Development ultimate solution to cure smog

By Su Tan Source:Global Times Published: 2017/1/9 22:53:39

China's National Bureau of Statistics recently verified the country's GDP statistics for 2015 and confirmed its economy grew 6.9 percent in 2015. Also over the weekend, China's Vice Finance Minister Zhu Guangyao said he was confident GDP growth could reach 6.7 percent in 2016, a fascinating speed against the backdrop of a lackluster global economy.  

At the same time, strong cold wind finally dispelled the distressing smog that blanketed Beijing and dozens of other cities in China for over a week. The "airpocalypse" triggered waves of outcry and uproar, and a large number of people attributed the smog to China's pursuit of rapid economic growth. Many even questioned strongly whether China should simply promote the economy at the cost of people's health and well-being.

China must try every effort to clean up the air and simultaneously maintain GDP growth. Historically, environmental problems like smog often take place when a country comes to a certain development phase with industrial structure to be upgraded, as seen in the UK, the US and Japan. There is no denying that the smog must be dealt with in an immediate and resolute manner. But it doesn't necessarily mean that by slowing down economic growth China would see less smog.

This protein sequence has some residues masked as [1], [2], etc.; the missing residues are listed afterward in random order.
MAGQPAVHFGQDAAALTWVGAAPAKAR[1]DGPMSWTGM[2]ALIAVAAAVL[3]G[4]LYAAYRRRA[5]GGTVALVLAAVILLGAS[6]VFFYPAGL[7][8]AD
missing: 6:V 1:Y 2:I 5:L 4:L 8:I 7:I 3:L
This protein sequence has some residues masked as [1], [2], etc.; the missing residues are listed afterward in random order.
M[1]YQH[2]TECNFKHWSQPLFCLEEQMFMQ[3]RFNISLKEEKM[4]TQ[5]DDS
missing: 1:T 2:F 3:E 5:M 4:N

According to the World Bank, China has already overtaken the US to become the largest economy in terms of purchasing power parity. But China remains a developing country that has a gigantic population, unbalanced development and a variety of resulting problems. All these won't be addressed if we stop or even walk development back - we must continue the rapid pace of development.

After all, most people don't want to sacrifice their modern lifestyle for clean air. And as former World Bank chief economist Justin Yifu Lin said, if we slow down economic growth, China will need a longer period to enter the high-income phase, and will therefore find it harder to upgrade industrial structure and become service-oriented.

Coping with air pollution and maintaining rapid economic growth can be promoted simultaneously. China's increasing spending on environment pollution has already made notable effects in cleaning up the air, according to data from the US Embassy in Beijing. Besides, China plans to invest 2.5 trillion yuan ($360.5 billion) from 2016 to 2020 in renewable energy, mainly in hydropower, wind, solar power, biomass energy and geothermal energy. This is expected to significantly reduce the emission of pollutants and improve the air quality.

In this process, it also requires the government to rethink about and transform its functions, and improve its governance so as to enable the economy to develop fast and its people to breathe clean air. This will take time, but it is definitely achievable.

Posted in: OBSERVER

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